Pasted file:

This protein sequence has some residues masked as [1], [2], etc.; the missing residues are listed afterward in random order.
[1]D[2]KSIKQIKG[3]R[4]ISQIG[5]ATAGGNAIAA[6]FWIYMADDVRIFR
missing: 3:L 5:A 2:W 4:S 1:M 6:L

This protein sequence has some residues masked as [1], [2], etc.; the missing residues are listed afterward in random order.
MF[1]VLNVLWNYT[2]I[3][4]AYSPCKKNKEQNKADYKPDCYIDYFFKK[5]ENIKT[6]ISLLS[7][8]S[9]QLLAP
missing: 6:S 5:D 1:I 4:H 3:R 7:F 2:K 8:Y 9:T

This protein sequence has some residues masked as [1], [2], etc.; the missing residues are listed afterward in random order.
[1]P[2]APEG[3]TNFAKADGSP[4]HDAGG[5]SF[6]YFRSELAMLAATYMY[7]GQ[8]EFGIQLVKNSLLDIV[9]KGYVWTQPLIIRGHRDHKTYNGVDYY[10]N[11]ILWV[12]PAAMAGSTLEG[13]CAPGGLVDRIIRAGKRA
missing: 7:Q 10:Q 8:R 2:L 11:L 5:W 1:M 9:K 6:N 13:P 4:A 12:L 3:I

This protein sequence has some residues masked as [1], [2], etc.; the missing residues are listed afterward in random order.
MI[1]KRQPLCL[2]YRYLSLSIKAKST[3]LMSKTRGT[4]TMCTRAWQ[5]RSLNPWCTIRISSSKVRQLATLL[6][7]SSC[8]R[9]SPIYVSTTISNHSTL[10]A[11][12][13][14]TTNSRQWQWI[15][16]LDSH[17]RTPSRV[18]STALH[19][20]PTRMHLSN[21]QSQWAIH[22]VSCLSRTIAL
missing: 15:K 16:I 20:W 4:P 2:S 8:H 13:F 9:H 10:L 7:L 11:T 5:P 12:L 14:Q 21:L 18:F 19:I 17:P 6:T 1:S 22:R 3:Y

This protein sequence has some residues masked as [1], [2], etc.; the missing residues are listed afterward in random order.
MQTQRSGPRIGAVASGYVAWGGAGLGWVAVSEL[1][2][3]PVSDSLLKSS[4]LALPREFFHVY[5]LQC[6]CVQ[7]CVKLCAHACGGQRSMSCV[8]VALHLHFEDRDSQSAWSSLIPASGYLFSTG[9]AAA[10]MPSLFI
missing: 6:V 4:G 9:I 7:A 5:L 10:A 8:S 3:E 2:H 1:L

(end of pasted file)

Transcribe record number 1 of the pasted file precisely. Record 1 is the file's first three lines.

This protein sequence has some residues masked as [1], [2], etc.; the missing residues are listed afterward in random order.
[1]D[2]KSIKQIKG[3]R[4]ISQIG[5]ATAGGNAIAA[6]FWIYMADDVRIFR
missing: 3:L 5:A 2:W 4:S 1:M 6:L